A totem pole that was deliberately burned in early July was taken down this past weekend for refurbishment, and will be returned to its location at the top of the Malahat.
The Salish Bear Totem was removed on July 31 following a small private ceremony to ensure that cultural protocols were followed. The totem was set on fire in the early morning of July 2, and a message reading, “One totem — one statue” was spraypainted on a nearby concrete barrier. The act of arson was believed to be retaliation for the toppling of a statue of Captain James Cook in Victoria on the previous day.
Two women who saw the fire used water bottles in an attempt to douse the flames, and others driving by stopped to help until fire crews arrived.
Leaders of nine Victoria-area First Nations, including the Malahat First Nation, signed a document the following week calling for an end to incidents of violence and vandalism.
“We need to walk together, support each other and demonstrate humanity,” the declaration stated.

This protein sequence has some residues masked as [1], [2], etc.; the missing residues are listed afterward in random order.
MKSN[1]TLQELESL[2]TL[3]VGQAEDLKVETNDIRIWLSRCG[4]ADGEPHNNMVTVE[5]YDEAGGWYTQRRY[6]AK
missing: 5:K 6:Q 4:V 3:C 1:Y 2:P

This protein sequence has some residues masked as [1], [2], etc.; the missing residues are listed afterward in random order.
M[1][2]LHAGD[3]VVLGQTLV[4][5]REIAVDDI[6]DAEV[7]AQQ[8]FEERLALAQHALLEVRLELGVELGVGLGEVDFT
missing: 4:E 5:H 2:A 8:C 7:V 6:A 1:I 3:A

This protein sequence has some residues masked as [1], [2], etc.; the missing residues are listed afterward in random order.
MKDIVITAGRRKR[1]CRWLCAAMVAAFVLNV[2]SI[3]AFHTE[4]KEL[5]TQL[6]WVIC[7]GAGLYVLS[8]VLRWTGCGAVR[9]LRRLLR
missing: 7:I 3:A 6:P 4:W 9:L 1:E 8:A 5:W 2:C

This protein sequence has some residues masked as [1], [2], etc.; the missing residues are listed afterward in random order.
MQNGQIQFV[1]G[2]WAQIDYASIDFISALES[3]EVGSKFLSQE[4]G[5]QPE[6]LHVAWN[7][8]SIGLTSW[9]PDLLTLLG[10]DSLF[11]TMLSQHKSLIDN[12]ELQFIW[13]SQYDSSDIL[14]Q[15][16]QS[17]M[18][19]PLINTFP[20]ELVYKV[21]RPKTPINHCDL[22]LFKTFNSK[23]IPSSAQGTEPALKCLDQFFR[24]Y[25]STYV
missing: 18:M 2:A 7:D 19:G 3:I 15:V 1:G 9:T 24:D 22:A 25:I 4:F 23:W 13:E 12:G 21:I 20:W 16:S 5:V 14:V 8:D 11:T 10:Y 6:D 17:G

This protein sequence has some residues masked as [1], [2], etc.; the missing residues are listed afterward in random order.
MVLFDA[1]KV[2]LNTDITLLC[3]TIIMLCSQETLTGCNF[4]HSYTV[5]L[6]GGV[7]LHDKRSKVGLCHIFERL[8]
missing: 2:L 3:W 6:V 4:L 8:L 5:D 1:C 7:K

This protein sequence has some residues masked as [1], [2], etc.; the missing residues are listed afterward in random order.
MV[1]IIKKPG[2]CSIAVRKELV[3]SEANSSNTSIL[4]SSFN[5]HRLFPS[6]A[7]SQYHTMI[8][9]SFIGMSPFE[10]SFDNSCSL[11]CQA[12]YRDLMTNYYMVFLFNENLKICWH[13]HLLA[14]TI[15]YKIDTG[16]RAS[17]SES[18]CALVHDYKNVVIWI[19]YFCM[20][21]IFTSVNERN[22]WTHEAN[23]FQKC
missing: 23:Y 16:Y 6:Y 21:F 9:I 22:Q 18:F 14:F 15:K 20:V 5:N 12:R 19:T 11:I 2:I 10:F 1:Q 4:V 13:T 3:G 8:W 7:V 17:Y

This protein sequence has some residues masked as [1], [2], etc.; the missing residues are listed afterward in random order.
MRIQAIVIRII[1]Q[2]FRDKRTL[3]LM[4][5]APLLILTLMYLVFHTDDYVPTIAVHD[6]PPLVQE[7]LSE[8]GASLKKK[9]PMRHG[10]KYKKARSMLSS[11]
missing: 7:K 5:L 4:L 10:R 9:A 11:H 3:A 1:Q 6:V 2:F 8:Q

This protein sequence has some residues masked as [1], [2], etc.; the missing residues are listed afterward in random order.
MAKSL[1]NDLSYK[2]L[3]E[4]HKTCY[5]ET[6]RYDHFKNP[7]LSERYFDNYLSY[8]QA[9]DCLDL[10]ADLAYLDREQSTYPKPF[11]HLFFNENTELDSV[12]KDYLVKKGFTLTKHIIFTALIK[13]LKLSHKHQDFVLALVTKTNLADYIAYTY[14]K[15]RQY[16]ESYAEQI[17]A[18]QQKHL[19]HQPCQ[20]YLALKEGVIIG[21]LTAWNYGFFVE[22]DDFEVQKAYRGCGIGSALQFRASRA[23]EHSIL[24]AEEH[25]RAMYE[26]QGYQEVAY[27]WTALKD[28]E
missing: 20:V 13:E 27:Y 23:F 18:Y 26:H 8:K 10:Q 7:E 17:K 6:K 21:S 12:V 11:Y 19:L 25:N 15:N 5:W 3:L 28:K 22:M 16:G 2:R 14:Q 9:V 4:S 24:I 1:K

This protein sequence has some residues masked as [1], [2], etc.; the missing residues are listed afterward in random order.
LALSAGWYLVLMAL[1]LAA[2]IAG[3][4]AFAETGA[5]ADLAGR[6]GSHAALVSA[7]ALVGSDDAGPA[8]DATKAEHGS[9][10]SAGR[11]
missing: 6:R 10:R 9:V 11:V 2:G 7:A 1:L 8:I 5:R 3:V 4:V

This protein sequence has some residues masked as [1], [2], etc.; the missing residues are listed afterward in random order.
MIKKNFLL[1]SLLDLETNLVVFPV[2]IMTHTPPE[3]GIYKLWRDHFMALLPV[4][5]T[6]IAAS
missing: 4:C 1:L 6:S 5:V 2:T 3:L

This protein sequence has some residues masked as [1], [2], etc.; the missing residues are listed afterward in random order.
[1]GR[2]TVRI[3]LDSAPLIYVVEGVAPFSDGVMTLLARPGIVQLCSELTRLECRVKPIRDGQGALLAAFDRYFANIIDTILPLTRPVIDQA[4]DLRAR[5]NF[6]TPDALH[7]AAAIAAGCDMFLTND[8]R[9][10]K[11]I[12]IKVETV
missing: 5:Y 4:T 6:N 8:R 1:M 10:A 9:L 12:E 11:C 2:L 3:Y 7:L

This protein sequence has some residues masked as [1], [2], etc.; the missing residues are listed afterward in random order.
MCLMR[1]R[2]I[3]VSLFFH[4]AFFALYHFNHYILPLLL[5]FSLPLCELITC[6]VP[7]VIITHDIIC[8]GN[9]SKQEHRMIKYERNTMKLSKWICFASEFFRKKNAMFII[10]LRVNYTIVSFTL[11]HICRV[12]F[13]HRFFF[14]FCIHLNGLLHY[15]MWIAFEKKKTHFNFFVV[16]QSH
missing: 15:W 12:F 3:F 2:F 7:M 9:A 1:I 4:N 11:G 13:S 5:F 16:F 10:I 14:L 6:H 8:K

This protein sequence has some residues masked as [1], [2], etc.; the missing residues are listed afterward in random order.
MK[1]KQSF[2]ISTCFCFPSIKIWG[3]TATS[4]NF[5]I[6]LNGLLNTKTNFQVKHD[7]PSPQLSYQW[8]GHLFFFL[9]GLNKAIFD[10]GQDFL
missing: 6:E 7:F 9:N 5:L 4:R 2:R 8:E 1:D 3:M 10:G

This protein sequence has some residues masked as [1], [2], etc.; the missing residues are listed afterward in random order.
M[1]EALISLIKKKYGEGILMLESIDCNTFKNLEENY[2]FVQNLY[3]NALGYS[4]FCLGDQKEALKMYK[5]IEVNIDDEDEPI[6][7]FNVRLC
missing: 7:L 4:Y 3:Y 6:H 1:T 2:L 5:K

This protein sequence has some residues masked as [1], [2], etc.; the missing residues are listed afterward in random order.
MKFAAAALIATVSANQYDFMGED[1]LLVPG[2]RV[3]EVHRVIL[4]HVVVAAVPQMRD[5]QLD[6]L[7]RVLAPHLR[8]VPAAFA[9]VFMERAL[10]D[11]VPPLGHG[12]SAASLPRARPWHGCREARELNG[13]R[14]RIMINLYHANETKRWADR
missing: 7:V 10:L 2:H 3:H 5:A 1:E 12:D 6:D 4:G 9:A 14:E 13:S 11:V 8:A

Since the totem was burned, the City of Duncan has been working with the Modeste family, Cowichan Tribes and Cowichan elders to follow the protocols for removing the totem and beginning refurbishment. The Ministry of Transportation and Highways provided the funding for the July 31 ceremony and refurbishment of the pole.
The Salish Bear Totem was carved by the late Stan Modeste, a two-term elected chief of Cowichan Tribes, as part of the 1966 Route of the Totem Centennial project coordinated by the Ministry of Transportation and Highways. In 2015, the City of Duncan oversaw the refurbishment of the totem on behalf of the ministry. A private ceremony was held at that time as well, under the guidance of the Modeste family, Cowichan Tribes and Cowichan elders.
Although the damaged totem pole was removed from the lookout at the Malahat Summit, memorial items placed at the site will remain there.